A rape victim relates her first-person account and her healing
By Stephanie Bushra Khan
I used to live in a small, rundown apartment while studying art in Massachusetts. One night I was expecting a friend to come to visit. I heard a knock and opened my door — but it wasn’t her.
Instead, a stranger forced his way into my living room. I tried to reason with him, but then I saw the knives on my kitchen counter. Afraid that he would use one against me, I gave in. He raped me.
My roommate took me to the hospital that night and called the police. I told them what had happened, reliving every excruciating detail of my trauma. The next day, someone set my apartment on fire. I assumed it was him.
That night, I lost my apartment, my artwork, and my sense of self. But worst of all, I lost my connection with, and trust in, God. I felt He was no longer there for me.
Rape and sexual abuse break a person’s core, and their relationship with God. This type of intense trauma clouds their understanding of trust and love on both the physical and spiritual levels. As a victim, they may even start to abuse their own bodies as a way of responding to what has been taken from them.
Rape survivors feel as if the world is no longer a safe place, and that there is no one to protect them against harm. There is no comfort, joy or spiritual awaking. What’s left is fear, says Hira Khanzada, a clinical social worker and psychotherapist at the Khalil Center.
But experts such as Khanzada also believe there is a way back to God through therapy and spiritual support.
I wasn’t Muslim at the time of my attack, but I had this innate belief in the One God. At a young age, I would walk through the tall New England woods in awe of His creation. He was my comfort, my protector and my solace.
I met my future husband a few months after the rape. I didn’t know it at the time, but he would be one of the reasons that I survived, the answer to my prayers. He protected me, helped me pay for my education and taught me how to take care of myself. I would learn to cook and take care of him as he studied.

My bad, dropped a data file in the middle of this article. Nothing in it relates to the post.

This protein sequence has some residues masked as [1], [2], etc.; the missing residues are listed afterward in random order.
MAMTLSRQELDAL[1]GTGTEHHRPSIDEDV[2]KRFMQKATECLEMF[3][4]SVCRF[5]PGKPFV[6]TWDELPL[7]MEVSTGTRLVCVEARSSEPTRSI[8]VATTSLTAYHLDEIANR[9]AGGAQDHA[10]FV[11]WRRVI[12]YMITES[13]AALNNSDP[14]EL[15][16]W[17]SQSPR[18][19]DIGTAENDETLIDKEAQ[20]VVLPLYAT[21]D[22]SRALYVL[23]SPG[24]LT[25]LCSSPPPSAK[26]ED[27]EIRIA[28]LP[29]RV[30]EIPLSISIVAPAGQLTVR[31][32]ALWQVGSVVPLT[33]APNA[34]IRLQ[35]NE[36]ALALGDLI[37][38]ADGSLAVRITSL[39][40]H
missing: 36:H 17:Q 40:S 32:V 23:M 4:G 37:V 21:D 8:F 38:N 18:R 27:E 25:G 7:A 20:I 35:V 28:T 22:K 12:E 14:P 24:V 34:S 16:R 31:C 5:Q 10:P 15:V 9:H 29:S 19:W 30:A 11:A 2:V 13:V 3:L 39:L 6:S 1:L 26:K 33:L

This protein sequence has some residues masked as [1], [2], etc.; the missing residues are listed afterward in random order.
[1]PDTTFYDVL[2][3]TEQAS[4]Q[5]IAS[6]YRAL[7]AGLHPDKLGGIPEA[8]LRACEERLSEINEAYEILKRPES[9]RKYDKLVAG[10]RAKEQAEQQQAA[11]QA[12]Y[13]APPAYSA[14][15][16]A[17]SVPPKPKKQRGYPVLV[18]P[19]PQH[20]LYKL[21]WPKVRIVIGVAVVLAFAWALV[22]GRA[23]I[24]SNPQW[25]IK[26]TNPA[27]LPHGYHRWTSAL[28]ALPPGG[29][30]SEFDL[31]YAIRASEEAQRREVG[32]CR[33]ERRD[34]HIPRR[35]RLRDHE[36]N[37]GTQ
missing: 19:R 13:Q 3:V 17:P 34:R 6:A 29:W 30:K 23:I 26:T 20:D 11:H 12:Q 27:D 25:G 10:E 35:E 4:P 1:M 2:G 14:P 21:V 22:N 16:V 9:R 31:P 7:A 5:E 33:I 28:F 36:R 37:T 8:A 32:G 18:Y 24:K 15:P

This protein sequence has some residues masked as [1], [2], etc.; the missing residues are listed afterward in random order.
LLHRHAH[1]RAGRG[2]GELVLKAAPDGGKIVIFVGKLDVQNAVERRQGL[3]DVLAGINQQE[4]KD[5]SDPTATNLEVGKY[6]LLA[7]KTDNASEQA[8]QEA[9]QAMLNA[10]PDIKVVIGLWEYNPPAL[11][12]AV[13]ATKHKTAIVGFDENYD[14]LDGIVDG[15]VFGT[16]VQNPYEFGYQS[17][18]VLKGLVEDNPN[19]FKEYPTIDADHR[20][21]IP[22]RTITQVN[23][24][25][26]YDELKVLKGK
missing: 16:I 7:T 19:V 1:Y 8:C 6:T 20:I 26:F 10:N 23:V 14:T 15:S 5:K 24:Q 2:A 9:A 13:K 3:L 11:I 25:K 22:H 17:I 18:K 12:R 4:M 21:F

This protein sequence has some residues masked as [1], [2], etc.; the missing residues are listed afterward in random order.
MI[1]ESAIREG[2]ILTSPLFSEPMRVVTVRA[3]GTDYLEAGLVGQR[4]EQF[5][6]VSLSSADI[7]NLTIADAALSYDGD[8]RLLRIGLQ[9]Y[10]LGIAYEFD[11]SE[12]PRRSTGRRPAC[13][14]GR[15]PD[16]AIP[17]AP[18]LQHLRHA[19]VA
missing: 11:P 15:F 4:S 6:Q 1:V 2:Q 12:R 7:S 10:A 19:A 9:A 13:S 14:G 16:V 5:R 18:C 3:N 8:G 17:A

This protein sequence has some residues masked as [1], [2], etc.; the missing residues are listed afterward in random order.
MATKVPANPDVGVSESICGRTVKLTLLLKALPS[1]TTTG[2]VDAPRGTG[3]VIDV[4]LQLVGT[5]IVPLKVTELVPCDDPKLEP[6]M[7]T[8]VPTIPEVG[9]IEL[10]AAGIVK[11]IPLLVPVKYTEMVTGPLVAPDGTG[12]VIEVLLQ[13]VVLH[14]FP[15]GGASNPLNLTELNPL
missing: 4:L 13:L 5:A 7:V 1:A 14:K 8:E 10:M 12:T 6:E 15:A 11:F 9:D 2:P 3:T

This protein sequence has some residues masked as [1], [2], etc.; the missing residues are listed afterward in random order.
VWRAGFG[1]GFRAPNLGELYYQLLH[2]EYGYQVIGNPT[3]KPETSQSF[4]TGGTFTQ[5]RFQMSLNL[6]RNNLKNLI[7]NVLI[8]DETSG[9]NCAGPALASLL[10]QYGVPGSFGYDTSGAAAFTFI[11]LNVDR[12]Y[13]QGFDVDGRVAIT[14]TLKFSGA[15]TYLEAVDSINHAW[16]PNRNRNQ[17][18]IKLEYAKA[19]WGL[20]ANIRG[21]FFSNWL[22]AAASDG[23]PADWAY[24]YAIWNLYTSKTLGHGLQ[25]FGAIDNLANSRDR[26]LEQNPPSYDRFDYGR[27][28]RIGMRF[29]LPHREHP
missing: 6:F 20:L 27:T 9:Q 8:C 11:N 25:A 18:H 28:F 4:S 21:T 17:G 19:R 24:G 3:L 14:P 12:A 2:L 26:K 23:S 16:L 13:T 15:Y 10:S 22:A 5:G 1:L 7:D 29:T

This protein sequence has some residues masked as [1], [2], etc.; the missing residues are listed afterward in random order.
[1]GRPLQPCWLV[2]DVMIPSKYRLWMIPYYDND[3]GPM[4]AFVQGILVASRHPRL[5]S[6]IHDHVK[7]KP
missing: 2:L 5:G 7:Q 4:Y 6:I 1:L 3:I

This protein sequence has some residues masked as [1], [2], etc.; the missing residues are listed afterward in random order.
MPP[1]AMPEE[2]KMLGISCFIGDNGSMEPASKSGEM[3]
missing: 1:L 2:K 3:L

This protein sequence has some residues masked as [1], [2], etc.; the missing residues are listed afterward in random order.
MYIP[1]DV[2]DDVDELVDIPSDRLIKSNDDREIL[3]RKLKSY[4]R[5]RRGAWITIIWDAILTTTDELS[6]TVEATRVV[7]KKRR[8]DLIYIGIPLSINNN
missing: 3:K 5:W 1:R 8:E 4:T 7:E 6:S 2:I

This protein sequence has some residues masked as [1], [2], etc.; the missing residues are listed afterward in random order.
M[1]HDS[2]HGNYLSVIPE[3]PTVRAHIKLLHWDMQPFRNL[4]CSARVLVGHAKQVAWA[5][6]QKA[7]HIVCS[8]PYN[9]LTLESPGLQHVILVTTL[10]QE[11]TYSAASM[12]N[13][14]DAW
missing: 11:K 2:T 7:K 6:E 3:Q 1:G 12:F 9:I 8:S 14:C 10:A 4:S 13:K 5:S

For the first time in my life, I had someone who truly cared for me, and guided me. I converted before my marriage. Islam gave me a code to live by, something I desperately needed. I had grown up in a dysfunctional family and was living a bohemian lifestyle. Taking care of my children and husband gave me stability and showed me how to be responsible.
But within a few months of marriage, I started to feel a great deal of shame, even though I understood that my conversion had wiped my slate clean. Nevertheless, I still blamed myself. Praying was difficult. Even just standing on the prayer rug made me feel dirty. I couldn’t wear the hijab because I saw it as a sign of purity, a quality that I did not possess. Praying at the mosque with friends made me feel like a hypocrite
I was wearing a mask. I was this perfect Muslim mother — involved with my mosque, taking my children to Sunday school, the beautiful Bengali wife cooking and maintaining a household, teaching children about Islam and helping with fundraisers. But inside I was falling apart. No one knew the battle being waged in my core.
Many victims of sexual abuse and rape, especially women, stop praying and may even act out sexually. They abuse their bodies, blame God in silence and sink under the weight of their own anger and guilt of being broken, and used. These women view hijab as a reminder of what they can never have — a feeling of purity. How could I reconcile my faith with what had happened to me in the past?
Professionals who work with Muslim sexual abuse victims say that after such an attack, survivors find it very difficult to process their relationship with God. This is more the case with women and children than it is with male victims. Some women give up on religion altogether, said Noha Alshugari, an Orange County, Calif.-based licensed marriage and family therapist and co-author of “Positive Parenting in the Muslim Home” (2017).